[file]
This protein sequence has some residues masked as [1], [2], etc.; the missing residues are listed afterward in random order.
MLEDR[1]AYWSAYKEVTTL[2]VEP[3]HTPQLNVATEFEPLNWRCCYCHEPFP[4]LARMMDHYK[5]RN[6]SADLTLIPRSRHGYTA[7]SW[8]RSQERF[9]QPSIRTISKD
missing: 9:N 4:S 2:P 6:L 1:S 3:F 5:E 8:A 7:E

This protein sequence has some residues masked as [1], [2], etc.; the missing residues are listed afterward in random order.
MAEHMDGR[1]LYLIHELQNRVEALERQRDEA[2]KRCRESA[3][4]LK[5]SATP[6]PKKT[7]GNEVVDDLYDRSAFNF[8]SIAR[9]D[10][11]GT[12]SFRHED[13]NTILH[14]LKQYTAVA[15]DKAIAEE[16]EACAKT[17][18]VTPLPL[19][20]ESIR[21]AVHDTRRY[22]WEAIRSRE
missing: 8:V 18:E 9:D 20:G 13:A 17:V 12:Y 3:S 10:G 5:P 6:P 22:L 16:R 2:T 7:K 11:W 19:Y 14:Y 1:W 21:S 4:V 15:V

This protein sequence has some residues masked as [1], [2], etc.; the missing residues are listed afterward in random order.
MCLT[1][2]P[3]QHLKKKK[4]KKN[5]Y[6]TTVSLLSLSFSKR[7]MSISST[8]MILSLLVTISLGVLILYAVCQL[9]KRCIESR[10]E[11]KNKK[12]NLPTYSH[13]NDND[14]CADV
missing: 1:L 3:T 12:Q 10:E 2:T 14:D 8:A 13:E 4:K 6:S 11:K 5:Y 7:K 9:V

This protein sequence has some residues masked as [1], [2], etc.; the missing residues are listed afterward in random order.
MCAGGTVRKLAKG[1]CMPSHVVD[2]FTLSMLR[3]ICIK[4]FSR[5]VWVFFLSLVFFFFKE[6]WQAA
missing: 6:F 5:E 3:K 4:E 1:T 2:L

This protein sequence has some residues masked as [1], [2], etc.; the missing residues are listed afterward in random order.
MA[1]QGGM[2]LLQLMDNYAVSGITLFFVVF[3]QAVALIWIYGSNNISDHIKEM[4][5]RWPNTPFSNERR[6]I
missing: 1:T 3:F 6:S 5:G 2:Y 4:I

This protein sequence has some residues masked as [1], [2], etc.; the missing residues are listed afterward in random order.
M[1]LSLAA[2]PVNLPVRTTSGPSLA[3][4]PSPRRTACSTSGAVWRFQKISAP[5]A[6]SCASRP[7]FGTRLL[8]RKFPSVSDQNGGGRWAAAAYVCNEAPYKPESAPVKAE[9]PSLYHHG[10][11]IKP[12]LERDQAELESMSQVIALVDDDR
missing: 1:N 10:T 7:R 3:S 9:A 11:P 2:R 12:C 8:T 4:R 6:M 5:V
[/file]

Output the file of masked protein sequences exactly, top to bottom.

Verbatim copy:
This protein sequence has some residues masked as [1], [2], etc.; the missing residues are listed afterward in random order.
MLEDR[1]AYWSAYKEVTTL[2]VEP[3]HTPQLNVATEFEPLNWRCCYCHEPFP[4]LARMMDHYK[5]RN[6]SADLTLIPRSRHGYTA[7]SW[8]RSQERF[9]QPSIRTISKD
missing: 9:N 4:S 2:P 6:L 1:S 3:F 5:E 8:A 7:E

This protein sequence has some residues masked as [1], [2], etc.; the missing residues are listed afterward in random order.
MAEHMDGR[1]LYLIHELQNRVEALERQRDEA[2]KRCRESA[3][4]LK[5]SATP[6]PKKT[7]GNEVVDDLYDRSAFNF[8]SIAR[9]D[10][11]GT[12]SFRHED[13]NTILH[14]LKQYTAVA[15]DKAIAEE[16]EACAKT[17][18]VTPLPL[19][20]ESIR[21]AVHDTRRY[22]WEAIRSRE
missing: 8:V 18:E 9:D 20:G 13:A 17:V 12:Y 3:S 10:G 5:P 6:P 22:L 16:R 2:T 7:K 11:W 19:Y 14:Y 1:W 21:S 4:V 15:V

This protein sequence has some residues masked as [1], [2], etc.; the missing residues are listed afterward in random order.
MCLT[1][2]P[3]QHLKKKK[4]KKN[5]Y[6]TTVSLLSLSFSKR[7]MSISST[8]MILSLLVTISLGVLILYAVCQL[9]KRCIESR[10]E[11]KNKK[12]NLPTYSH[13]NDND[14]CADV
missing: 1:L 3:T 12:Q 10:E 2:T 14:D 8:A 13:E 4:K 6:S 11:K 5:Y 7:K 9:V

This protein sequence has some residues masked as [1], [2], etc.; the missing residues are listed afterward in random order.
MCAGGTVRKLAKG[1]CMPSHVVD[2]FTLSMLR[3]ICIK[4]FSR[5]VWVFFLSLVFFFFKE[6]WQAA
missing: 6:F 5:E 3:K 4:E 1:T 2:L

This protein sequence has some residues masked as [1], [2], etc.; the missing residues are listed afterward in random order.
MA[1]QGGM[2]LLQLMDNYAVSGITLFFVVF[3]QAVALIWIYGSNNISDHIKEM[4][5]RWPNTPFSNERR[6]I
missing: 1:T 3:F 6:S 5:G 2:Y 4:I

This protein sequence has some residues masked as [1], [2], etc.; the missing residues are listed afterward in random order.
M[1]LSLAA[2]PVNLPVRTTSGPSLA[3][4]PSPRRTACSTSGAVWRFQKISAP[5]A[6]SCASRP[7]FGTRLL[8]RKFPSVSDQNGGGRWAAAAYVCNEAPYKPESAPVKAE[9]PSLYHHG[10][11]IKP[12]LERDQAELESMSQVIALVDDDR
missing: 1:N 10:T 7:R 3:S 9:A 11:P 2:R 12:C 8:T 4:R 6:M 5:V